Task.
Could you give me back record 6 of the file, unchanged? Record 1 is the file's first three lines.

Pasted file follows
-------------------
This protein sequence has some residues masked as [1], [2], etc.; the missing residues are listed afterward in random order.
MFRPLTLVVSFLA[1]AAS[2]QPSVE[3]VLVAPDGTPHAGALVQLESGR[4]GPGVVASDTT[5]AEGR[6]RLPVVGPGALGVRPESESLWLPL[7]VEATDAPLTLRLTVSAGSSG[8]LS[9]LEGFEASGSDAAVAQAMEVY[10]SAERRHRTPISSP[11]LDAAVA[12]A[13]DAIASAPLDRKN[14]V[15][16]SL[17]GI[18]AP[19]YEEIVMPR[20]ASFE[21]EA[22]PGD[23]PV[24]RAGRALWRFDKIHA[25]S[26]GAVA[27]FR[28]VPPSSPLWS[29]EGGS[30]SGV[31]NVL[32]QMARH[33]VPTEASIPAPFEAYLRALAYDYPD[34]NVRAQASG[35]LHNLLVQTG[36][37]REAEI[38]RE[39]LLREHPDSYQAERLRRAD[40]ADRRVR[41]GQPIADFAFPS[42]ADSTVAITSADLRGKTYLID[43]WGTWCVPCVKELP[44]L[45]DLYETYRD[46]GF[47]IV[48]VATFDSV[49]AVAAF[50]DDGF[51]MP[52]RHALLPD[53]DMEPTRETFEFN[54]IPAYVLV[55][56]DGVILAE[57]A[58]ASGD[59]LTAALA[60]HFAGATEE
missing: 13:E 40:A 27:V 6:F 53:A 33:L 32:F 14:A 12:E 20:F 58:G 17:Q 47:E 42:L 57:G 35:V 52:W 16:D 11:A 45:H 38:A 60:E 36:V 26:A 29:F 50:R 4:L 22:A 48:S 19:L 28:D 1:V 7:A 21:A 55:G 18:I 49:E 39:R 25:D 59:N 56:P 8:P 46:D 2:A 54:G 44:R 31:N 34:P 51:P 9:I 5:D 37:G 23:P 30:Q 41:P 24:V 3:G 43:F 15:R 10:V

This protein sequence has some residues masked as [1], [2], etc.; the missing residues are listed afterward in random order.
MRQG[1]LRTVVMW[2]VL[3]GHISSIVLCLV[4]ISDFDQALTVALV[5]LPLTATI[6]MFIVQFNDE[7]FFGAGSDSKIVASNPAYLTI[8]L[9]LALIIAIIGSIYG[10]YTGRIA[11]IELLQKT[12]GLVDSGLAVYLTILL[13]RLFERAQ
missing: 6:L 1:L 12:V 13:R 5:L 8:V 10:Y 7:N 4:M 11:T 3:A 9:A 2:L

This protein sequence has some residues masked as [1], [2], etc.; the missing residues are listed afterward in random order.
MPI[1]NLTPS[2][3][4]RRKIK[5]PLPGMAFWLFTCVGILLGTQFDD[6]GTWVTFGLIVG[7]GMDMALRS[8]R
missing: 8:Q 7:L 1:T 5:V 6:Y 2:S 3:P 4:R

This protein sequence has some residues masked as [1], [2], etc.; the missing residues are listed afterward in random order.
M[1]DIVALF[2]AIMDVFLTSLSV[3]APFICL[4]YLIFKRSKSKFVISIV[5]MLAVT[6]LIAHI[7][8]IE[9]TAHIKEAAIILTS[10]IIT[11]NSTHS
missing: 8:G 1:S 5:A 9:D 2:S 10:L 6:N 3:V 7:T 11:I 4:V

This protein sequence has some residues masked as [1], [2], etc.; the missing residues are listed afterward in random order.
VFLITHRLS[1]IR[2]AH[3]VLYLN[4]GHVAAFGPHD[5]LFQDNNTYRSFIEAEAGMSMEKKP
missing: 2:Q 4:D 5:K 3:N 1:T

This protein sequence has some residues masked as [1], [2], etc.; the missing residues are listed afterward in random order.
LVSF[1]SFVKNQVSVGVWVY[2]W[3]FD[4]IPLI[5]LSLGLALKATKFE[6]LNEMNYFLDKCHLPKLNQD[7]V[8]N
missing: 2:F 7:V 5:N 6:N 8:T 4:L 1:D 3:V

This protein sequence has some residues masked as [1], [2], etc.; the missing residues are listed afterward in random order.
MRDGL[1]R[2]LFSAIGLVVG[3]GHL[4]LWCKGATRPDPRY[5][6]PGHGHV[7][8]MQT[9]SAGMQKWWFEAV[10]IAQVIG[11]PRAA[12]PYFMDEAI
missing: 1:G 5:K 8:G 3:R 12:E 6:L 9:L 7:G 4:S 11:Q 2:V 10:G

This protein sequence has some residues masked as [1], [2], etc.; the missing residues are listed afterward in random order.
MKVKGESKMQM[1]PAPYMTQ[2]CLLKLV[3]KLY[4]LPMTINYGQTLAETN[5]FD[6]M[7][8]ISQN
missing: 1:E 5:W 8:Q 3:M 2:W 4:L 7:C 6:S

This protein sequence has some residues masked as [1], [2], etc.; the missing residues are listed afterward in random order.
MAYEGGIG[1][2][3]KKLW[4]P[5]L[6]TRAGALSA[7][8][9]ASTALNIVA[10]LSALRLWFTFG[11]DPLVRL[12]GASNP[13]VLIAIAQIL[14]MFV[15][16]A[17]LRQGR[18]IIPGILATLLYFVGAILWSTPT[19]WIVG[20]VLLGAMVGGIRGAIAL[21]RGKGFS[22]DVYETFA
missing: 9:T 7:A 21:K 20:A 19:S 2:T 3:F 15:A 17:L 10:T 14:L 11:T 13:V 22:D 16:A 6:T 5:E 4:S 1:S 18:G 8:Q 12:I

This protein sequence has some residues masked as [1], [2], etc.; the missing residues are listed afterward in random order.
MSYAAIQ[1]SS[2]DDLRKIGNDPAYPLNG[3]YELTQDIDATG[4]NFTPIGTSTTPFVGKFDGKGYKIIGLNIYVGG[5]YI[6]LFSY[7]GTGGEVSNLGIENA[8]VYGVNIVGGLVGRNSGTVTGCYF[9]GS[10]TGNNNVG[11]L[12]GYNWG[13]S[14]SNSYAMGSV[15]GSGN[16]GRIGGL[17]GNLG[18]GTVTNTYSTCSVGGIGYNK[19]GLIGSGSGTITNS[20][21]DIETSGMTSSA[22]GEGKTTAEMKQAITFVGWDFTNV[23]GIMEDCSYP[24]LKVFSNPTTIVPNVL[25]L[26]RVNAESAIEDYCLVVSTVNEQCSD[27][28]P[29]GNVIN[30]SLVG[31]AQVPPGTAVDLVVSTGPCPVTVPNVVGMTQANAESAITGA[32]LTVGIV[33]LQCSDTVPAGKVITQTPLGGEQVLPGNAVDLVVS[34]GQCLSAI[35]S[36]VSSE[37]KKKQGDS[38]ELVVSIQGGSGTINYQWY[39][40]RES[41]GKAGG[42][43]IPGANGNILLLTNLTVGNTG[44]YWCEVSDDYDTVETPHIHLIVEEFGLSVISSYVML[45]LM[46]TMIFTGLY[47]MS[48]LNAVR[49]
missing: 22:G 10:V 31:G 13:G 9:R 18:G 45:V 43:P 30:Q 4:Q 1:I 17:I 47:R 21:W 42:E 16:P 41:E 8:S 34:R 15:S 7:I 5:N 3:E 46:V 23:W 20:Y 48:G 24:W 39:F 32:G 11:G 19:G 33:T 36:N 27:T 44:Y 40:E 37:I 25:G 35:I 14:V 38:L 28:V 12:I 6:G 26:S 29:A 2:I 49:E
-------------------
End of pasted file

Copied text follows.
This protein sequence has some residues masked as [1], [2], etc.; the missing residues are listed afterward in random order.
LVSF[1]SFVKNQVSVGVWVY[2]W[3]FD[4]IPLI[5]LSLGLALKATKFE[6]LNEMNYFLDKCHLPKLNQD[7]V[8]N
missing: 2:F 7:V 5:N 6:N 8:T 4:L 1:D 3:V